Tuesday, March 22, 2011

They All Came

I wish you could have been there for the sun & the rain & the long, hard hills. For the sound of a thousand conversations scattered along the road. For the people laughing & crying & remembering at the end. But, mainly, I wish you could have been there. –Brian Andreas, StoryPeople

The sun was strong and the air was crisp and we marched up the hill. We traveled in twos and threes, the mass of us turning into a line stretching long and thin. We were silent, save for the click-clack of heels on the pavement.

You were 25 when you died, and had gathered friends throughout your years. And they all came, from elementary school teachers, to high school friends, to travel your companions in Spain. They came to witness the end, to try to make sense. They came to bury you, to say goodbye, to find solace in remembering. But most of all, they came.

Except for one. Did you know that? All of the cousins came. Jane was there and Sally and Joe. Lauren and Diana and Stephanie came. Even Josh showed up. Only Allison didn’t come. She said it was too hard to travel across the country, couldn’t leave her kids behind. It was an excuse and we weren’t in the mood. We thought her choice was unforgiveable. We didn’t shun her, but didn’t go out of our way either. That was 9 years ago.

A few months ago, I got an email from Allison. She regretted that she hadn’t been there. Said it was one of the biggest regrets of her life. She was sorry, wanted a relationship. I thanked her for getting in touch.
Remember when Grandma was dying? Dad got in a fight with Uncle Paul about the shared responsibility of her care. Dad didn’t want to forgive then either, said he was done with his brother. But you told him to make amends. You told Dad he had to forgive, because he is his brother.

But you see, Bill, without you, I don’t have a brother or sister. I need our cousins to play understudy. So I’m going to forgive her. Try to have a relationship if I can. I think it is what you would have wanted.

And if it isn’t, I hope you’ll forgive me.

Friday, March 18, 2011

Down and Back Again

I raced out of my last final, ready to start winter break. I had packed my bags that morning, and when I got back to the apartment my roommate was waiting for me. We threw the duffels in the trunk, strategically arranged the snacks (always Cool Ranch Doritos and Diet Coke) for easy access, and got in the car. "Wait! I forgot the fish."

I grabbed the fish tank that I planned to keep at my feet for the drive. They were just goldfish, but I couldn't leave them for two weeks with no one to feed them. "Okay. Let's go."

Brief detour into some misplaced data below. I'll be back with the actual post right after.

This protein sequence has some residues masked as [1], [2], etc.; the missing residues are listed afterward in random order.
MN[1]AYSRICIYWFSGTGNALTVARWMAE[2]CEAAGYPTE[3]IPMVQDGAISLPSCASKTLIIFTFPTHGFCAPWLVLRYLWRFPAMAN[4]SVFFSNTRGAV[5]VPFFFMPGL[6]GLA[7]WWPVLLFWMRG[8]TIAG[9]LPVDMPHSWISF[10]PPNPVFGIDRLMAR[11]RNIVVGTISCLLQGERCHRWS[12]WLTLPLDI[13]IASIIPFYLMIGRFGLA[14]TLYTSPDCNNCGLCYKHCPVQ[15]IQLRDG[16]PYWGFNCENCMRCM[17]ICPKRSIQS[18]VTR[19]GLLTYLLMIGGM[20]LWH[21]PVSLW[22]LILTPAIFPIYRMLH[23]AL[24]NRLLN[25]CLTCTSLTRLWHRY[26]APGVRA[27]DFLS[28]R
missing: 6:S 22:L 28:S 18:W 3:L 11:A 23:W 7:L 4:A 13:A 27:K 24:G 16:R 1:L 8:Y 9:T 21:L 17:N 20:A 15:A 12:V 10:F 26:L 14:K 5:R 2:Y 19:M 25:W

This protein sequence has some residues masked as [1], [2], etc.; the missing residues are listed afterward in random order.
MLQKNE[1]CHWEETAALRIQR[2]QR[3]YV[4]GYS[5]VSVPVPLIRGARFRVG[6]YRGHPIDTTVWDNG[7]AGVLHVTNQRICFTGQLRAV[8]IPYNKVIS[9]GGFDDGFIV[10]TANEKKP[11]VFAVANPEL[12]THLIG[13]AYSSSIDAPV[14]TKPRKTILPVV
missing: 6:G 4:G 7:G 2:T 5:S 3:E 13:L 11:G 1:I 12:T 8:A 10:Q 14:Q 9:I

Allison and I had known each other since we were kids. Now in our senior year of college, we were roommates. We had done this drive many times before, down and back in her little brown Toyota 2-door that she insisted we say was "taupe." That car was our ticket to freedom as soon as she turned 16. She never let anyone else drive it, so I was navigator, snack provider, and this time, fish tank stabilizer.

The drive was a straight shot, the 5 to the 405, exit at the San Fernando Valley. We rarely took the scenic coastal route down Highway 101, not wanting to take the time despite the more interesting view. Besides, it was already after 3. It would be dark in a couple of hours.

We were a few hours into the drive when it started to rain. It was cold, and we were worried about getting through the Grapevine, a stretch of highway that is prone to sudden closures when it snows. Traffic can back up traffic for hours. We decided to take the hit on time and head over to 101 on one of the stretches of road connecting the two highways. After a brief glance at the map, we took the exit marked Rte 46: Lost Hills.

The road was just one lane in each direction, no street lights to mark the way. Allison slowed from our 75 mph interstate pace, but soon felt comfortable with the road, which, though dark, was well paved and mostly straight. We went back to our usual routine, making plans for the break, Depeche Mode on the radio. We could see an occasional house along the road, laughed hard at one with the enormous Christmas lights  spelling out "Happy Birthday Jesus" on the rooftop.

And then, I died.

I don't remember anything about the accident. I've been told Allison swerved to avoid an animal, probably nothing more than a raccoon. We went off a ditch at the side of the road and the car flipped. She was fine, but something hit me in the head; the police think it might have been the fishtank. A few minutes later, my heart stopped.

I was only dead for a few seconds, resurrected with a swift thump to the chest by what could have been Jesus himself but turned out to be the owner of the birthday lights house. He ran out when he heard the accident. A short time later, the ambulances arrived.